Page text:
9. When Disk Utility has finished formatting the disk, quit Disk Utility
  10. Back at the ‘macOS Utilities’ screen, select “Install macOS” from the options available
  11. Select “Macintosh HD” as the destination disk to install MacOS Big Sur onto, then choose “Install” to begin the process of installing a fresh version of MacOS Big Sur

* 1: The screenshots may look slightly different from what you’re seeing on screen depending on if you’re using an Intel Mac or Apple Silicon Mac, and what version of macOS currently is on the computer – nonetheless all functionality is the same

** 2: You may need to allow external booting of startup disks on the Mac to be able to use the bootable USB drive, depending on the computer security settings.

Do not interrupt the process of clean installing macOS Big Sur onto the Mac, it will take a while, and the Mac may reboot automatically during the installation process.

When it has finished, the Mac will boot directly into a fresh, new, clean installation of macOS Big Sur, and the setup process will be just as if the Mac was brand new and being turned on for the first time. No prior data, apps, or anything else will be on the Mac.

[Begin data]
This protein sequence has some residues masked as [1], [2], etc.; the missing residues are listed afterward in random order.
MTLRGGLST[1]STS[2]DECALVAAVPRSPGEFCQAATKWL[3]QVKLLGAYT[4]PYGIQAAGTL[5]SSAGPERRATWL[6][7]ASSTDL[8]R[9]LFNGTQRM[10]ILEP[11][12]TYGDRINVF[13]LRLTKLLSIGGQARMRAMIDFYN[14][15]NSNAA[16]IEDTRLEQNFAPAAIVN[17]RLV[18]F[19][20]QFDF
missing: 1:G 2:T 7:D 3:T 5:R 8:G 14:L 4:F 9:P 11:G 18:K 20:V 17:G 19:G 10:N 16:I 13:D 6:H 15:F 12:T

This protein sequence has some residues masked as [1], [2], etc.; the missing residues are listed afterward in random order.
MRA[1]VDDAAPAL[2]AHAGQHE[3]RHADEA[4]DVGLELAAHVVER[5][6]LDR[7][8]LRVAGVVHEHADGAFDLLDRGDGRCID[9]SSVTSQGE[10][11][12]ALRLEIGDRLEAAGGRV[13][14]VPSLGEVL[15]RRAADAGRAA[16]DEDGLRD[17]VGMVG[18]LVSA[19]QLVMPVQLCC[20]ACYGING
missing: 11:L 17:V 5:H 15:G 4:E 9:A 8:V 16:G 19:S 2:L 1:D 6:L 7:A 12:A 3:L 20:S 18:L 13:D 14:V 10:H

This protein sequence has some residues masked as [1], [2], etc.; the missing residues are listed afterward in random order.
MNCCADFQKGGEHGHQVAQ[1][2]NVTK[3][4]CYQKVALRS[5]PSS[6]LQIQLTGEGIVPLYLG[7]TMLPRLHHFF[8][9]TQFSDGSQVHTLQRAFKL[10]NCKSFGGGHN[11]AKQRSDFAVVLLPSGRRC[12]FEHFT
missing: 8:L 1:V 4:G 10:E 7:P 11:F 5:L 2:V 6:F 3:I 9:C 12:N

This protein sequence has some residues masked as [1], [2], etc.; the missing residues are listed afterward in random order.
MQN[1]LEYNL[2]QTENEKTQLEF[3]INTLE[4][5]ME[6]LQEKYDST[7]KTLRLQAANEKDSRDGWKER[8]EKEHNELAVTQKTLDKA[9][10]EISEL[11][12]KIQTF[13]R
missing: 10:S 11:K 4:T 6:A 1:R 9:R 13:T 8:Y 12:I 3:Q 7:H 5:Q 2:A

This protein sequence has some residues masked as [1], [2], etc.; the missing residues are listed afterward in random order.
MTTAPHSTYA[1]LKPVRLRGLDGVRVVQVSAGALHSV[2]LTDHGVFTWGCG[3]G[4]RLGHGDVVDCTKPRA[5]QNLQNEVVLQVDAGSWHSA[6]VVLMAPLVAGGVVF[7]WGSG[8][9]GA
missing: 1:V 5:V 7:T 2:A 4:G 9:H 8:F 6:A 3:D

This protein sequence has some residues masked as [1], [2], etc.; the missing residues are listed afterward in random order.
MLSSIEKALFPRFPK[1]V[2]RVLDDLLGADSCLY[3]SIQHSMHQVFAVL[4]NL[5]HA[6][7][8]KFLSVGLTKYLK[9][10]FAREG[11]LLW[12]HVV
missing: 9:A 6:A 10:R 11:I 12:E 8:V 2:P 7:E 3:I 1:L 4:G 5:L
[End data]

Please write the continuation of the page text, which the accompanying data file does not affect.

Once you’re booted up in MacOS, it’s up to you whether or not you want to proceed with the setup process, transfer data back over to the Mac, set it up as brand new, or transfer ownership of the Mac to someone else.

Remember, a clean install is effectively the same as reformatting and factory resetting the Mac, which makes it useful for not only troubleshooting but also for transferring ownership of a computer, if you plan on selling it or giving it to someone else.

If you’re transferring ownership of the Mac, turning it off will allow the new owner to basically set it up as if it were new, able to either restore it from backups of their own, or starting fresh as they wish.

While a clean install is used for various reasons, some advanced users perform a clean install as an advanced troubleshooting approach, particularly if they’re encountering persistent issues with the system software that have not been able to be explained or resolved through typical troubleshooting methods. If you’re experiencing any issues with macOS Big Sur, you may find it useful to check out this tutorial for troubleshooting macOS Big Sur problems, to better understand why macOS Big Sur feels slow and how to speed it up, and review this guide on how to resolve wi-fi issues with macOS Big Sur if you’re experiencing wireless networking issues.